The Kingdom of the Isles
Scotland's Western Seaboard c.1100-1336
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About the Book
This study explores the history of the western seaboard of Scotland (the Hebrides, Argyll and the Isle of Man) in a formative but often neglected era: the central middle ages, from the mightly Somerled to his descendant John MacDonald, the first Lord of the Isles (c. 1336).
Drawing on a variety of sources, this very readable narrative deals with three major and closely interrelated themes: first, the existence of the Isles and coastal mainland as a kingdom from c.1100 to 1266; second, the rulers of the region, Somerled and his descendants, the MacDougalls, MacDonalds and MacRuaris; and third, the often complex relations among the Isles, Scotland, Norway and England. A fully rounded history emerges, which transcends national viewpoints.
While political history predominates, the changing nature of society in the isles is emphasised throughout, and separate chapters address the church and monasticism as well as the monuments – the castles, monasteries, churches and chapels that form an enduring legacy.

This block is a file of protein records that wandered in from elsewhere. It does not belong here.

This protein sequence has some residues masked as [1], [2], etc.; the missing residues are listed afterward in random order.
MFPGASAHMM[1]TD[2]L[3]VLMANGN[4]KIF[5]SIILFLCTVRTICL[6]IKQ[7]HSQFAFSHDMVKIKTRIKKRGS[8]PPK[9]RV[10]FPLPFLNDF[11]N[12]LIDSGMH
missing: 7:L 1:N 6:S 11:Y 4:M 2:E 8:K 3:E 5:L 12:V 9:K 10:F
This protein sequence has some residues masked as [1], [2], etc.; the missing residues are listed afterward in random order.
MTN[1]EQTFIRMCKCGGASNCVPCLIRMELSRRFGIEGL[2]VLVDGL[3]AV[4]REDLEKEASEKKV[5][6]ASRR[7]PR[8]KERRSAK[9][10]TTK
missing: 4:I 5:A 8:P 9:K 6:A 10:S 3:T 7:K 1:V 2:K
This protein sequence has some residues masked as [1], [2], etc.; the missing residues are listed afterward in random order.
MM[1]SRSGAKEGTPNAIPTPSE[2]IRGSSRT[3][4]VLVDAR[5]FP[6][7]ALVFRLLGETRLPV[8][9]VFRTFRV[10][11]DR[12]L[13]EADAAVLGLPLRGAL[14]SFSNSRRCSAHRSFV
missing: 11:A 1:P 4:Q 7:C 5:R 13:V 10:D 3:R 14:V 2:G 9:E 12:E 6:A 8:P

R. Andrew McDonald is Professor of History at Brock University, Canada, where he was the founding director of the Centre for Medieval and Renaissance Studies. He is the author of many books, book chapters and articles on medieval Scottish, Hebridean and Manx history, including The Kingdom of the Isles: Scotland’s Western Seaboard, c.1100–c.1336, and is co-editor of The Viking Age: A Reader and Alba: Celtic Scotland in the Middle Ages.
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Paperback | Pub: 20 May 2021£30.00
The archipelagic kingdoms of Man and the Isles that flourished from the last quarter of the eleventh century down to the middle of the thirteenth century represent two forgotten kingdoms of the medieval British Isles. They were ruled by powerful...